Tuesday, 8 March 2016

The Lazy Fitness Professional

The lazy fitness professional

The fitness industry is changing rapidly. If you’re reading this blog post then I’m going to assume that you’re the type of person who has a keen interest in your health; the type of person who goes out of your way to learn new ways to maximise your fitness and become the healthiest version of yourself.

With all of the enthusiasm in the world you trawl through articles online, debate with friends at dinner parties and read every relevant link on social media, but the goal posts keep moving. You’re told that fat is now good for you, that you need to walk a specific number of steps per day and exercise within a heart rate range of 5 beats per minute before chugging down a high protein shake to feed your tired and depleted muscles. Everything that you learn contradicts itself yet makes perfect sense all at once.

And the same problems face health professionals.
I guess the main difference between health professionals and anyone else is the fact that we HAVE to keep on top of the research. We HAVE to stay in the loop and HAVE to relentlessly add to our knowledge base.

Or perhaps I should replace the word ‘HAVE’ with ‘SHOULD’.

You see, the knowledge is out there but many personal trainers and coaches choose to stick with their perceived strengths. They decide that they’ve learned enough from perhaps a year or two of training the public in commercial gyms or parks and what they know will enable them to successfully meet the requirements of any prospective new client. In my opinion this is not only na├»ve but also tremendously arrogant. As an industry we need to keep learning, from the bottom to the top. We should be hungry for that one piece of knowledge that will change our clients’ lives. That one client who’s struggled for years with chronic back pain due to bad posture and as a result can’t exercise with any real intensity. Or maybe the client who experiences seemingly inexplicable bloating and digestive distress which causes enough inflammation to trigger belly fat storage which makes them feel truly awful.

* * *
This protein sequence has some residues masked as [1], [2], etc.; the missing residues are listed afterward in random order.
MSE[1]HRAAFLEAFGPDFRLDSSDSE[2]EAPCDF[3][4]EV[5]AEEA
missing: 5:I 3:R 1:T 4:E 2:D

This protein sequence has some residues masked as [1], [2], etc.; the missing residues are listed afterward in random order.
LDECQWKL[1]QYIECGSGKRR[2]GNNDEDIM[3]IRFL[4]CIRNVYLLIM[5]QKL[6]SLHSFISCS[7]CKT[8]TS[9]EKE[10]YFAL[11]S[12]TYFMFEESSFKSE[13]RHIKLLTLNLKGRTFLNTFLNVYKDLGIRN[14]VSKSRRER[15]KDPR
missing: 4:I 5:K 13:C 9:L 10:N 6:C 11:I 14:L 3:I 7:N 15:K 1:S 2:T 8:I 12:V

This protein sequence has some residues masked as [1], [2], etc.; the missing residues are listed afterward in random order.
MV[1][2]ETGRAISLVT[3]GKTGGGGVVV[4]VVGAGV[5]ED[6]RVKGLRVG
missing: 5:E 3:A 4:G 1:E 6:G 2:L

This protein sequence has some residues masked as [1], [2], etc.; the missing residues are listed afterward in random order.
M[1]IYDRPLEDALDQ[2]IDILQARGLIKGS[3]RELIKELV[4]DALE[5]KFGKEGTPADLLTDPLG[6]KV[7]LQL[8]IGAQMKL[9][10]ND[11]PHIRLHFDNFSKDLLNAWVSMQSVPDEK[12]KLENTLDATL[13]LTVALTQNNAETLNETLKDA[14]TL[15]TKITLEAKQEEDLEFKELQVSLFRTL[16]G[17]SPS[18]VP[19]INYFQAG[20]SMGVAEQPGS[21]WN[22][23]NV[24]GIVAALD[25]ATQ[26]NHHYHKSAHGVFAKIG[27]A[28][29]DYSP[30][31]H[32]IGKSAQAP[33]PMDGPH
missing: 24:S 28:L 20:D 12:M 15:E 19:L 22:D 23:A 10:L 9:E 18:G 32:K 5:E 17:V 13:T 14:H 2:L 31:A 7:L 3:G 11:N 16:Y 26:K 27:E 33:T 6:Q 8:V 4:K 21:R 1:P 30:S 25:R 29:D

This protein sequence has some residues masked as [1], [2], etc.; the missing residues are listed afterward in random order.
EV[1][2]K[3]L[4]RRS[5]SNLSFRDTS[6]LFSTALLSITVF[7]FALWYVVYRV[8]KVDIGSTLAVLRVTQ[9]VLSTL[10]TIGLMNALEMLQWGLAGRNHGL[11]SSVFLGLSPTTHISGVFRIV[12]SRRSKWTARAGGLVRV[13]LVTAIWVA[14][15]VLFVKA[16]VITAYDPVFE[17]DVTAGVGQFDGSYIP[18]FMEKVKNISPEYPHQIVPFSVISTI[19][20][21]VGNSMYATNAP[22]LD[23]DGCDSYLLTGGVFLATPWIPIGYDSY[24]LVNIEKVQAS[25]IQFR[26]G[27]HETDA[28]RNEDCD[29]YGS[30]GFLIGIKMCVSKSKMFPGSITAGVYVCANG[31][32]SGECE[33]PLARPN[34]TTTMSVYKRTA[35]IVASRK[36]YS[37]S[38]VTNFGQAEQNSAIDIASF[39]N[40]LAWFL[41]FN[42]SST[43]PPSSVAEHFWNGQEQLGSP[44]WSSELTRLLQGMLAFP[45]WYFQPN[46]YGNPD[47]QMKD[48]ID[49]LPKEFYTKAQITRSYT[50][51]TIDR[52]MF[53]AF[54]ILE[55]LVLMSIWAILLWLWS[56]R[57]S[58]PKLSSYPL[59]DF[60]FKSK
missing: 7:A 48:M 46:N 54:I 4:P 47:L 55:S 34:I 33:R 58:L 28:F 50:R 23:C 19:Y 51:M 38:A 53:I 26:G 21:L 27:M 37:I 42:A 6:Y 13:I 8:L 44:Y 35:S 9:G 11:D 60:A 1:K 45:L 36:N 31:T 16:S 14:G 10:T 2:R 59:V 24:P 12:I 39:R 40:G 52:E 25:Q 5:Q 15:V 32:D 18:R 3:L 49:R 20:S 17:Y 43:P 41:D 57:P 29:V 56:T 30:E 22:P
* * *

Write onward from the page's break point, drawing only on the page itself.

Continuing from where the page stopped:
When you’re looking for a personal trainer to help you improve your fitness, look at your diet with you or fix a persistent biomechanical problem, ask yourself a few questions first. Do they seem like the kind of person who, when they’re not seeing clients, spends their time researching ways to better their practice? Do they go out of their way to book themselves onto seminars and pay out of their own pocket for courses and workshops that enhance their knowledge? If not, I’d keep on looking!

The guys and girls who do best in the fitness industry and most value to their clients’ routines are those who don’t kid themselves that they know everything. I’m looking forward to meeting many of these true professionals at a string of events and workshops I’ll be attending over the next couple of months.

Have a healthy day :)


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